Mark Alan Davis
Oakland, Calif.

I'm not sure if you're related to the Raiders' owner, or if you simply want to be, but I urge you to spend less time worrying about me and the 49ers and more time contemplating the toxic atmosphere that keeps the team you love from flourishing. If any other team in the NFL had an altercation like this it would be very big news, because our collective standards for the other 31 franchises are higher than for the one run by your (almost) namesake.

I challenge you to do an investigation into the other 31 NFL teams, just like you did here and speak only the true and not quote out of context like you did through everything you write towards the Raiders. Your bias, jealousy and hatred are well known.


I challenge you to give an accurate definition of "out of context" and explain where that term could possibly apply in the article.

Do you think Roger Goodell loses credibility if he doesn't fine and suspend Cable for violating the personal conduct policy? Or are coaches above the players and rules? Personally, I think if it's true that Cable hit the assistant while he wasn't expecting it, then Tom Cable should be put to death by lethal injection. No place for cowards on this earth.

Donald Stubbs
Tatum, S.C.

Call me a Sissy Boy if you must, but that seems a tad extreme.

Love the last line of the Shaun Hill(notes) article. If Hill represents the cojones and grit of the head coach, that can only mean good things for this squad. I don't expect extraordinary stats from him, but I'm glad he's getting his shot.

San Jose, Calif.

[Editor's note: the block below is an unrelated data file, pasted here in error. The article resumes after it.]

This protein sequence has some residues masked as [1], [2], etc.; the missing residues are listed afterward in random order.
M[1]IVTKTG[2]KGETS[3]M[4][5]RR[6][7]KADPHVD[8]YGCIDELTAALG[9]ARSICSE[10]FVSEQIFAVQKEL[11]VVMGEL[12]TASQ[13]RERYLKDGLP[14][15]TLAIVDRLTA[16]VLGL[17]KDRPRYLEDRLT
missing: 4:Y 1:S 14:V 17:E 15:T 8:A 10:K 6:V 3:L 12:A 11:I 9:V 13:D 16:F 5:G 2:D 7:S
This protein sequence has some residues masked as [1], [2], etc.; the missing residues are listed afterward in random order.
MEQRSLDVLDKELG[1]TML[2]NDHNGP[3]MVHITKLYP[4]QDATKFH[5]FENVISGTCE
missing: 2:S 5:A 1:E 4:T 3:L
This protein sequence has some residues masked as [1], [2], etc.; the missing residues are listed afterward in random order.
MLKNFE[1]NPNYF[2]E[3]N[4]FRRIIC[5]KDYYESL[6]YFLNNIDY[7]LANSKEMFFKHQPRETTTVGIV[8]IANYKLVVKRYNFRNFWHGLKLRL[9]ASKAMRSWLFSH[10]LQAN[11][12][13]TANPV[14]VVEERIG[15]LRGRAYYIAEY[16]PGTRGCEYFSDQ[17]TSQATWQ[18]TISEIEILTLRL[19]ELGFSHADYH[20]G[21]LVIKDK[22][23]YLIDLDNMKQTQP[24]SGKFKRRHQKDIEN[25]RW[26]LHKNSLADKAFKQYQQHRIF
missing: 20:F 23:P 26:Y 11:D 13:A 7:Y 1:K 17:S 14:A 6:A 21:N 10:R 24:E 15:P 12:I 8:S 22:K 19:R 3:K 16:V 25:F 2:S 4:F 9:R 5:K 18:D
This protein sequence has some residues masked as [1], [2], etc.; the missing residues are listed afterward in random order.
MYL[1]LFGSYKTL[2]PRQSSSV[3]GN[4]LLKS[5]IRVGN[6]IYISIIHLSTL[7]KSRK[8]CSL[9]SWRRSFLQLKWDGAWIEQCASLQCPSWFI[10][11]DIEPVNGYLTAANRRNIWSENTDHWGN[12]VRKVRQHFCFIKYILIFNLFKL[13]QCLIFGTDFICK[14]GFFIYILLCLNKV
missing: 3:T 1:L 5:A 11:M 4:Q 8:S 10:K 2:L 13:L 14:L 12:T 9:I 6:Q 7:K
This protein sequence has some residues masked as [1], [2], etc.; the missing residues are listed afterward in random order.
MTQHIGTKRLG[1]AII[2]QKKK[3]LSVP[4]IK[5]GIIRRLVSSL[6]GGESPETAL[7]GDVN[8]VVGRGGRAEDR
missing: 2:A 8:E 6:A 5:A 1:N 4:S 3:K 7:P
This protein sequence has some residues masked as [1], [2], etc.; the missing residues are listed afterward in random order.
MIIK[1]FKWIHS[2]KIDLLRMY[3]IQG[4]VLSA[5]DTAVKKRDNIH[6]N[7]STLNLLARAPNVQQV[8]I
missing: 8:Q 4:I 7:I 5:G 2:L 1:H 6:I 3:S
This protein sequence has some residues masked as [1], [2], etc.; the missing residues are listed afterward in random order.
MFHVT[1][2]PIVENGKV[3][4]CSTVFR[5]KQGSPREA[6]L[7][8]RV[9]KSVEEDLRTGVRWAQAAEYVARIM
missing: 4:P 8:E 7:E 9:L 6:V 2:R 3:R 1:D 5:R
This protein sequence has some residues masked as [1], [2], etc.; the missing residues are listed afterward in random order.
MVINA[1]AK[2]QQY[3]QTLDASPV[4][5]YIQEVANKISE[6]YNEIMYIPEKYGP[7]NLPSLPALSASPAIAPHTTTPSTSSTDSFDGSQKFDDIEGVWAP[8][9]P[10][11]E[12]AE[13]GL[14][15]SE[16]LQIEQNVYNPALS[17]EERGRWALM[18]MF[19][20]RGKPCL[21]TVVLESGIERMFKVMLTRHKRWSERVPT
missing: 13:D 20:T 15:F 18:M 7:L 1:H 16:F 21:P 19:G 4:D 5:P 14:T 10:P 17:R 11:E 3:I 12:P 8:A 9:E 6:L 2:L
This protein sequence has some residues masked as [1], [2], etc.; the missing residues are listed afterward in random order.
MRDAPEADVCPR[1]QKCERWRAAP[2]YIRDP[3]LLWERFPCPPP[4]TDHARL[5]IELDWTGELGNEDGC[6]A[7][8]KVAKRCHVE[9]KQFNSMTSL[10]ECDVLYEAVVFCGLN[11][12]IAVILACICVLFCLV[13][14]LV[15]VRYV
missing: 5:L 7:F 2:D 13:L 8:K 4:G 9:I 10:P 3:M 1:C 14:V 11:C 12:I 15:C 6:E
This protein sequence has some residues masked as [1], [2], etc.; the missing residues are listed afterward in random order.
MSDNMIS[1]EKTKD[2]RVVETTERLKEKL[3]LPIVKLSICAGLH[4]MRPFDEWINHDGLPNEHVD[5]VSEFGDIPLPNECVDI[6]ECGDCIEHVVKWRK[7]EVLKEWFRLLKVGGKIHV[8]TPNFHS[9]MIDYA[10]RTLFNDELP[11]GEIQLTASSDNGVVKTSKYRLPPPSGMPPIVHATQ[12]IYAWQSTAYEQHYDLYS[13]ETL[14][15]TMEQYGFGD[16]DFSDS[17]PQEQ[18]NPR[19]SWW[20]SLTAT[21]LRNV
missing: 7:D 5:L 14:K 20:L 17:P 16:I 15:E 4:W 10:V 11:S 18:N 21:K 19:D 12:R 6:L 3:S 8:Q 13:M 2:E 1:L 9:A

If he can build upon his most important stat – a 7-3 record as a starter – you and Mike Singletary will both be very pleased.

Did you seriously write, "I want to go down with a guy like that" and "I like his balls" with a straight (pun intended) face?

Kobe, Japan

I did – and you're good.

Hill! Him and Smith should just leave town and the NFL because neither one is an NFL quality QB and why the 49ers have put up with the two of them for the last three years just shows very poor judgment. If Eddie B was in charge they both would have never been signed. One thing Eddie B. liked was having a good or great QB.

San Jose, Calif.

Are you thinking of former 49ers owner "Eddie BeDartolo"? Because I'm pretty sure being called "Eddie B." was one thing Eddie D. most certainly did not like.

Wow! What a truly touching, beautiful story you told of the life and death of former football star Derrick Thomas. I don't follow football but am glad to have read your piece. I'm in awe … truly sad and truly amazing. He would have been my age had things not gone awry. Thank you for writing such a wonderful story about someone who touched your life so many wonderful ways.

Los Angeles

De nada. As always with Derrick, that column practically wrote itself.

Mr. Silver, your column – regarding D'Qwell Jackson(notes), Jeff Garcia(notes), Erin Andrews, other issues – made me once again regret the harsh tone I used in my very first e-mail to you. I now look as forward to your weekly columns as I do to Peter King's. It's nice to see sportswriters who "keep it real." Keep it up, sir: you rock.

Bruce Norbeck
San Jose, Calif.

Thanks. When it comes to rewriting songs, no sportswriter rocks harder.